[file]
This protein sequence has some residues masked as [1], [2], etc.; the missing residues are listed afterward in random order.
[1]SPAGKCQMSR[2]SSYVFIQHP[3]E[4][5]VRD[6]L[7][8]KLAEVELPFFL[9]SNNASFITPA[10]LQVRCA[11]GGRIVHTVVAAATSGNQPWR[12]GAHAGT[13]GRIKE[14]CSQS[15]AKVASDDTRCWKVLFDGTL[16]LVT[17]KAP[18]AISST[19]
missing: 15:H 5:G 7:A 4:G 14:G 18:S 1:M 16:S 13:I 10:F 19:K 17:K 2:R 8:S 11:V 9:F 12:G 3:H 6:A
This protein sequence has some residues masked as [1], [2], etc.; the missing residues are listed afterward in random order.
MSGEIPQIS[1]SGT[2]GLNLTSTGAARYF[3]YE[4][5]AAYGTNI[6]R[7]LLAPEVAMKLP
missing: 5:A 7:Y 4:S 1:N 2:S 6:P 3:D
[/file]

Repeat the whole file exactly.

This protein sequence has some residues masked as [1], [2], etc.; the missing residues are listed afterward in random order.
[1]SPAGKCQMSR[2]SSYVFIQHP[3]E[4][5]VRD[6]L[7][8]KLAEVELPFFL[9]SNNASFITPA[10]LQVRCA[11]GGRIVHTVVAAATSGNQPWR[12]GAHAGT[13]GRIKE[14]CSQS[15]AKVASDDTRCWKVLFDGTL[16]LVT[17]KAP[18]AISST[19]
missing: 15:H 5:G 7:A 4:G 14:G 18:S 1:M 16:S 13:I 10:F 19:K 17:K 2:R 8:S 11:V 9:F 12:G 3:H 6:A
This protein sequence has some residues masked as [1], [2], etc.; the missing residues are listed afterward in random order.
MSGEIPQIS[1]SGT[2]GLNLTSTGAARYF[3]YE[4][5]AAYGTNI[6]R[7]LLAPEVAMKLP
missing: 5:A 7:Y 4:S 1:N 2:S 6:P 3:D